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History: I got a tiny shiny plugserver which I want to plug to my ADSL router (or however you want to call it) on one end (eth0), and the other end (eth1) I want to run a dhcp server for my LAN. ATM I am stuck with getting LAN to work. OS is fedora 12. I configured my /etc/dhcp/dhcpd.conf like this:

#
# DHCP Server Configuration file.
#   see /usr/share/doc/dhcp*/dhcpd.conf.sample
#   see 'man 5 dhcpd.conf'
#

option domain-name "unknown.org";
option domain-name-servers 192.168.44.1;
option subnet-mask 255.255.255.0;
option broadcast-address 192.168.44.255;

default-lease-time 86400;
max-lease-time 172800;

subnet 192.168.44.0 netmask 255.255.255.0
{
host fedorabigbox
{
        hardware ethernet 00:19:66:8E:61:74;
        fixed-address 192.168.44.21;
}

#host mobile
#{
#       hardware ethernet ***;
#       fixed-address 192.168.44.22;
#}

        range 192.168.44.100 192.168.44.110;
        option routers 192.168.44.1;
}

# this is just dummy, as read many howtos, some suggesting to add a subnet blah netmask blah for each interface
subnet 192.168.33.0 netmask 255.255.255.0
{
        range 192.168.33.100 192.168.33.110;
        option routers 192.168.33.1;
}

But the server fails to start when trying to start it via /etc/init.d/dhcpd start

In general it would be nice if someone can point me to a in detail explanation of how network works, I am pretty new to this stuff.

More concrete question: How to point the subnets to eth1 and the other to eth0, how can this be achieved?

Does someone see any errors or flaws? Syntax should be correct, allready checked that with the dhcpd syntax check.

Thanks for any help

Appendix:

The Error:

Internet Systems Consortium DHCP Server 4.1.0p1
Copyright 2004-2009 Internet Systems Consortium.
All rights reserved.
For info, please visit http://www.isc.org/sw/dhcp/
WARNING: Host declarations are global.  They are not limited to the scope you declared them in.
Not searching LDAP since ldap-server, ldap-port and ldap-base-dn were not specified in the config file
Wrote 0 deleted host decls to leases file.
Wrote 0 new dynamic host decls to leases file.
Wrote 0 leases to leases file.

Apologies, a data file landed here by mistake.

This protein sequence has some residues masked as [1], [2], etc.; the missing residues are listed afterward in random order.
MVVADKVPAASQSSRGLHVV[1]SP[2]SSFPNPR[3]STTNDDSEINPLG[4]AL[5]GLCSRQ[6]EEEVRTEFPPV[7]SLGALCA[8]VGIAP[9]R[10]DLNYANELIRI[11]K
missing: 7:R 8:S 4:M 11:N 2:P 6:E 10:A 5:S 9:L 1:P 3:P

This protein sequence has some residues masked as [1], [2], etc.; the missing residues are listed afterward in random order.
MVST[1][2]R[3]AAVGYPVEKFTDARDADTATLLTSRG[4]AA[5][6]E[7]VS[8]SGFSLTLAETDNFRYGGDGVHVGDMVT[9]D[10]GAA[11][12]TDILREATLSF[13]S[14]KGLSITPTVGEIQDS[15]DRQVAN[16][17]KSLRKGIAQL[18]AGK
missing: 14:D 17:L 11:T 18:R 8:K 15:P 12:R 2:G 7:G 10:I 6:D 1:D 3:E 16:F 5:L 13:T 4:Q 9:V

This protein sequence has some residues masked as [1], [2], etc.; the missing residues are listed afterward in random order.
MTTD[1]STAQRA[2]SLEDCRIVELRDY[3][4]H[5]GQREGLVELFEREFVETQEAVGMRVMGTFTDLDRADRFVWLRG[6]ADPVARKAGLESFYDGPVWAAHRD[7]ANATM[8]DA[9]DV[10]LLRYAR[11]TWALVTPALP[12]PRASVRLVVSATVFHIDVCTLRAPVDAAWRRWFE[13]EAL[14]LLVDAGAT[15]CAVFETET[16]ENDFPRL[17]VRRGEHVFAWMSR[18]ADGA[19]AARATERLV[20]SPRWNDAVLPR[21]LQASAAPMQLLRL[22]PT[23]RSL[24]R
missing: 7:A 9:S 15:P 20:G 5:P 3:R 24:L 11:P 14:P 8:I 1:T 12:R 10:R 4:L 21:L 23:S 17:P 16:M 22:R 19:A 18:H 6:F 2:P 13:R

No subnet declaration for eth0 (no IPv4 addresses).
** Ignoring requests on eth0.  If this is not what
   you want, please write a subnet declaration
   in your dhcpd.conf file for the network segment
   to which interface eth0 is attached. **


Not configured to listen on any interfaces!

This version of ISC DHCP is based on the release available
on ftp.isc.org.  Features have been added and other changes
have been made to the base software release in order to make
it work better with this distribution.

Please report for this software via the Red Hat Bugzilla site:
    http://bugzilla.redhat.com

exiting.
share|improve this question
    
@daisetsu: home networking questions are better suited to Super User than Server Fault. –  quack quixote Jun 7 '10 at 23:08
    
@ quack, thanks for correcting me. –  Daisetsu Jun 8 '10 at 0:45
    
is there anyone around here having some experience with dhcp server on redhat/centos/fedora ? –  drahnr Jun 9 '10 at 21:24
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1 Answer

up vote 1 down vote accepted

I can show you the config I have for my Fedora "router"/firewall. I am running Fedora 14 (recently upgraded from Fedora 13) It has 2 ether net cards (eth0 and eth1). eth0 is internal network (10.0.0.x) eth1 is external network connected to my cable operator. My "router" has internal address 10.0.0.3 I have replace names and made some info generic. Replace with your particular info where needed.

option domain-name-servers 10.0.0.3, <external-dns1-ip>, <external-dns2-ip>;
# Sample /etc/dhcpd.conf
# (add your comments here) 

option domain-name "net.home";

group {
host pc1 {
    fixed-address 10.0.0.2;
    hardware ethernet xx:xx:xx:xx:xx:xx;
    }
host pc2 {
    fixed-address 10.0.0.4;
    hardware ethernet yy:yy:yy:yy:yy:yy;
    }
# Canon Pixma iP5200R
host printer1 {
    hardware ethernet zz:zz:zz:zz:zz:zz;
    fixed-address 10.0.0.12;
    }
# Wireless IP camera
host ipcamera {
    hardware ethernet ww:ww:ww:ww:ww:ww;
    fixed-address 10.0.0.15;
    }
}


 # home.net
 subnet 10.0.0.0 netmask 255.255.255.0 {
authoritative;
range 10.0.0.20 10.0.0.100;
default-lease-time 86400;
max-lease-time 86400;
option subnet-mask 255.255.255.0;
option broadcast-address 10.0.0.255;
option routers 10.0.0.3;
}
share|improve this answer
    
nice! thank you for your example, as soon as I have time I will get to my arm router project :>, marking this as solved –  drahnr Dec 18 '10 at 10:30
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